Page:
Deputy British high commissioner hosts guests to exclusive screening of ‘CHATROOM’
CHATROOM, a movie produced by Peju Ibekwe with the aim to foster discussions around gender-based violence against women and the need to eradicate the silence culture, made its debut on Thursday, March 5, in commemoration of International Women’s Day (IWD) 2020.
Deputy British High Commissioner Harriet Thompson hosted guests, members of the press, cast and professional organisations to an exclusive screening of the movie. They had the pleasure of viewing the movie as it debuted for the first time at the residence of the deputy British high commissioner in Ikoyi, Lagos.
Attendees at the private screening included delegates from the United Nations Women, the Institute of Counsellors, The Education Partnership Centre, the Aspire Coronation Trust Foundation, Women at Risk International Foundation (WARIF), the London School of Hygiene & Tropical Medicine and Sterling Bank.
Also in attendance were Omawumi Megbele, award-winning musician and actress who also starred in the movie, Odunlade Adekola, award-winning actor, Ronya Man, Israeli singer, dancer and actress, Nengi Adoki,Canadian trained actor and singer, Waje, award-winning musician, among others.
The movie, CHATROOM, is an inspiring story of hope and triumph. Set against the backdrop of an original TV dance reality show, it tells the story of a young girl, Ebiere, who enters a TV reality show contest to escape the haunting ghost of her past and her present deprivation. However, an incident in the house forces her to go back to the past she had tried to forget and further reveals a disturbing secret that would throw the entire nation into shock. The hilarious experiences in the house turn the table in an unexpected way bound to keep audiences in stitches and at the edges of their chairs at the same time.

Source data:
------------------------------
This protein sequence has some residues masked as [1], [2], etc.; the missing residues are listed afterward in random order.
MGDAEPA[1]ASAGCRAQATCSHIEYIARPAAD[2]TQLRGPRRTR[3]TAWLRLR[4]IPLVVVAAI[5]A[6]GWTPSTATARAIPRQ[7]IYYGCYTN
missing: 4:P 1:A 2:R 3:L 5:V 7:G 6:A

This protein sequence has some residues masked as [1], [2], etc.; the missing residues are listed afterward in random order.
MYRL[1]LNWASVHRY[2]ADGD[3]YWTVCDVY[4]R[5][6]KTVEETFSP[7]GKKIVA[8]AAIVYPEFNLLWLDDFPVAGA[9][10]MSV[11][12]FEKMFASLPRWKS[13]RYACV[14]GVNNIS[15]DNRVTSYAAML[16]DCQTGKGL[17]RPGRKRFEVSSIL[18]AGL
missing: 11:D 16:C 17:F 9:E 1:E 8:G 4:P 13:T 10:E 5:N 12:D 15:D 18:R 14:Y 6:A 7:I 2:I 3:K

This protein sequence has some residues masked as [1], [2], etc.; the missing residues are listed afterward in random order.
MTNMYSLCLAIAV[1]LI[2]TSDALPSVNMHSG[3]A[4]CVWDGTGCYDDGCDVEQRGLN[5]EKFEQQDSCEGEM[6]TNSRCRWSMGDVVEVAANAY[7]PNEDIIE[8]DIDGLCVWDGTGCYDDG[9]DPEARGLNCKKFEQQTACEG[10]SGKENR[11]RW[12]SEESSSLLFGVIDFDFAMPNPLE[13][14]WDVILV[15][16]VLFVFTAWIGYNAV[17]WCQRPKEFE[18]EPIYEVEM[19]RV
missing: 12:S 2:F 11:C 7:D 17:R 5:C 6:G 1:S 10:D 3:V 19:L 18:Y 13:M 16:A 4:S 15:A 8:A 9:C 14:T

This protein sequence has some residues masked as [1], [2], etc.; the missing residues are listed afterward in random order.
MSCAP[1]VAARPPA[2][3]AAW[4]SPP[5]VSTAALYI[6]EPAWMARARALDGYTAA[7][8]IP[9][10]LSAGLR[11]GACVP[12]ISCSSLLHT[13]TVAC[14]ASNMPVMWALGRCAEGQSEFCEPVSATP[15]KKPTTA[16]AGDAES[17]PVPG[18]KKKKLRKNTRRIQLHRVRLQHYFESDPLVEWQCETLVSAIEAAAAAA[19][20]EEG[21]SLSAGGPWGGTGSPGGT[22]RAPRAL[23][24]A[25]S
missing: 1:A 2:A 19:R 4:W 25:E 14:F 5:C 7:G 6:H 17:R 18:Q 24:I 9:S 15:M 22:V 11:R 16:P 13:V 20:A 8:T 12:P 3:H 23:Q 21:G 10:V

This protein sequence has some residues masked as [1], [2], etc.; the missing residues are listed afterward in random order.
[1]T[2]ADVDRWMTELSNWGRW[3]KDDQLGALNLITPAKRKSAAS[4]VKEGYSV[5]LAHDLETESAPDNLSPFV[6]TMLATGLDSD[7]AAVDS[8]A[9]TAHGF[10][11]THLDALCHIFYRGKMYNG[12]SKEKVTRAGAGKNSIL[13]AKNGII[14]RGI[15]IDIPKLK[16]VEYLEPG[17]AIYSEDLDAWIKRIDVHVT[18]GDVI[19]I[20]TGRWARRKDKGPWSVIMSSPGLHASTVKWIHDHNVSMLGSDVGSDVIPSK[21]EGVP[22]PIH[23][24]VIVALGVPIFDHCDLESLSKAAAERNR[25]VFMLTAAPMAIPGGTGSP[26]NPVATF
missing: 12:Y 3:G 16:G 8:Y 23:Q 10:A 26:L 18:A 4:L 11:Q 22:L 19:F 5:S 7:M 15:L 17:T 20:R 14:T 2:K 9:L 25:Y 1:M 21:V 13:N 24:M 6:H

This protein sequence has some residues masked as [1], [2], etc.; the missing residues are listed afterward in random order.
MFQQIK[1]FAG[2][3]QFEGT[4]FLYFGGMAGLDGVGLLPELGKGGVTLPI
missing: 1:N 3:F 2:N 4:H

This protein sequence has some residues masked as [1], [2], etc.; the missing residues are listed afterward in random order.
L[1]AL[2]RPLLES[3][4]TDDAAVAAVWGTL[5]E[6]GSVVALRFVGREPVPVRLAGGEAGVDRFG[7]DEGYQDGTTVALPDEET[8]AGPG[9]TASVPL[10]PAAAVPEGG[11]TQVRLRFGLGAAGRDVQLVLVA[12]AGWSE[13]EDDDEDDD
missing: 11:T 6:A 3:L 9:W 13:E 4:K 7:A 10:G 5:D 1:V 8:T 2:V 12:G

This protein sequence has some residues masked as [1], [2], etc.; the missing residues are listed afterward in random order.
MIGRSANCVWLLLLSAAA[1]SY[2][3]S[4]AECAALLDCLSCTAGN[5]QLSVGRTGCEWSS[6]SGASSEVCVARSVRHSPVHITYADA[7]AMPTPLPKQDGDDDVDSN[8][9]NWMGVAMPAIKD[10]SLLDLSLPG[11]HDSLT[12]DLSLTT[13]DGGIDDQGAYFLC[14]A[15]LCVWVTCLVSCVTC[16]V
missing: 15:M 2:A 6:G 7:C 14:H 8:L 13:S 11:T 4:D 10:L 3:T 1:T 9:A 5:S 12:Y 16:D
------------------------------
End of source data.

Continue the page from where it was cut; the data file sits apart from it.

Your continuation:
Peter Thomas, deputy head of mission, British Deputy High Commission, introduced the movie highlighting that men have a major role to play in protecting women from gender-based violence and asked men all over to commit to protecting the female gender.
Peju Ibekwe, the movie producer, said she produced the movie for various reasons but two of these reasons stand out.
“First, I believe that a life can only be truly fulfilling when it positively impacts another life. There are so many hurting women and girls out there that have experienced abuse and need to break their silence, speak their truth, start the process of healing and live their best lives. CHATROOM will be beautifully entertaining, literally therapeutic and an experience that cannot be missed,” Ibekwe said.
“Secondly, Africa has a lot of exciting and intriguing stories waiting to be told creatively. I have always been passionate about production and CHATROOM is one of so many more wholesome content that I will be working on,” she said.
While seeking partnerships from public-spirited corporate organisations to partner on the screening of the film to women groups across the country, she said efforts would also be made to train counsellors, screen in schools and set up trained counselling teams across all tertiary institutions in the country.
CHATROOM was screened in commemoration of IWD 2020. The movie started conversations on gender-based violence against women and the need to eradicate the silence culture when speaking up would start the healing process.